- GiveWell will continue to work closely with Good Ventures, and may prioritize outreach to other potential major-donor partners. However, it does not plan to become a consultant to Good Ventures or any other “major donor.” The purpose of GiveWell’s working with Good Ventures, and of outreach to potential major donors, is to find people who share GiveWell’s core values and seek to support its mission – not to customize or alter its work to suit major donors. And transparency remains a core value of GiveWell’s; it continues to seek to publicly publish as much as possible of what goes into its reasoning and recommendations.
As discussed previously, we feel that we’ve hit diminishing returns to our approach of focusing on no-strings-attached donations to organizations focused on proven cost-effective interventions. We’ve begun broadening the universe of giving opportunities we will consider.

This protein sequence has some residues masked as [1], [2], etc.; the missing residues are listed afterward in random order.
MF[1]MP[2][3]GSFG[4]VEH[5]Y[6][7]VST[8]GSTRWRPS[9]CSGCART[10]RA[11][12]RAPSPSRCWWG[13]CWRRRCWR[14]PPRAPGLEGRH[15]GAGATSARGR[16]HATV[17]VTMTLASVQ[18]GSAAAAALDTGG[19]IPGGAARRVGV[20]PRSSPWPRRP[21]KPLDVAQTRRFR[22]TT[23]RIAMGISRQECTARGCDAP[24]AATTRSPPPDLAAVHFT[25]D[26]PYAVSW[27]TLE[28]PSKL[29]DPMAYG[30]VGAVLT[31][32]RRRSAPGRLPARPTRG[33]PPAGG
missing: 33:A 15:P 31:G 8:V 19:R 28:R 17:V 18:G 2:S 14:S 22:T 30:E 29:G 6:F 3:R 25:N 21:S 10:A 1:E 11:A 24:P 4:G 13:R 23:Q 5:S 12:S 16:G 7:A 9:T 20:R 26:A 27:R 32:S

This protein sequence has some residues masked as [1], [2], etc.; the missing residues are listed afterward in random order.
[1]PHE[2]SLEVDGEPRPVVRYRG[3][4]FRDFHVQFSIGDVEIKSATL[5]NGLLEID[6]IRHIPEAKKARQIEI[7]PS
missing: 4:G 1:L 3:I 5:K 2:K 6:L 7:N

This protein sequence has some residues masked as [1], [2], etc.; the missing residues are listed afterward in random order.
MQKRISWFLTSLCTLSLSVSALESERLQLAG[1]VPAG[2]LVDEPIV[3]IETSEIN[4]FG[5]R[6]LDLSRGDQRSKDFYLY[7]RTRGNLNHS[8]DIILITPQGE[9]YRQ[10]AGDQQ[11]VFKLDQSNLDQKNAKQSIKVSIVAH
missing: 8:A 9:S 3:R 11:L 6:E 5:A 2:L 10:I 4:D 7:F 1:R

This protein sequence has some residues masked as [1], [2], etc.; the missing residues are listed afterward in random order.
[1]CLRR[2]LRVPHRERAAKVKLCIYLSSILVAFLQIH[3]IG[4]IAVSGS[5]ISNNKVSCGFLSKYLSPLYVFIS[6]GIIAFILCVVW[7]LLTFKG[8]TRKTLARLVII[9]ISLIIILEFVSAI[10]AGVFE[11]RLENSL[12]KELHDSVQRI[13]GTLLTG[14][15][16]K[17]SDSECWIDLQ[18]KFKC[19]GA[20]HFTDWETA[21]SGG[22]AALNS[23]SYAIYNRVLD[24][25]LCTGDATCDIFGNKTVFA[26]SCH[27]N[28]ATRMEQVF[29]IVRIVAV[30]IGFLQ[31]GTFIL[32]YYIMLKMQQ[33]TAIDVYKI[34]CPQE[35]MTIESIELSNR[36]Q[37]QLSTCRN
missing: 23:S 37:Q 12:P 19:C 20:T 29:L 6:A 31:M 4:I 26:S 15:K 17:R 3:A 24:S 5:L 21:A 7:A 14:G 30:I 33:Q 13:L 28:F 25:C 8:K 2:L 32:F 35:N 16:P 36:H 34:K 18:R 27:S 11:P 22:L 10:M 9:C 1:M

We previously aimed to draw a bright line between our “traditional” research and GiveWell Labs, which is open to any giving opportunity regardless of form or sector. However, because our traditional approach has hit diminishing returns, we now are focusing the bulk of our research capacity on investigations that are “experimental” in some sense – either because they may involve project-specific funding or because they are in sectors outside of “direct aid.” Accordingly, we no longer find it helpful to draw a bright line between “GiveWell traditional” and “GiveWell Labs” – instead, we have laid out a research agenda and focus area for GiveWell as a whole.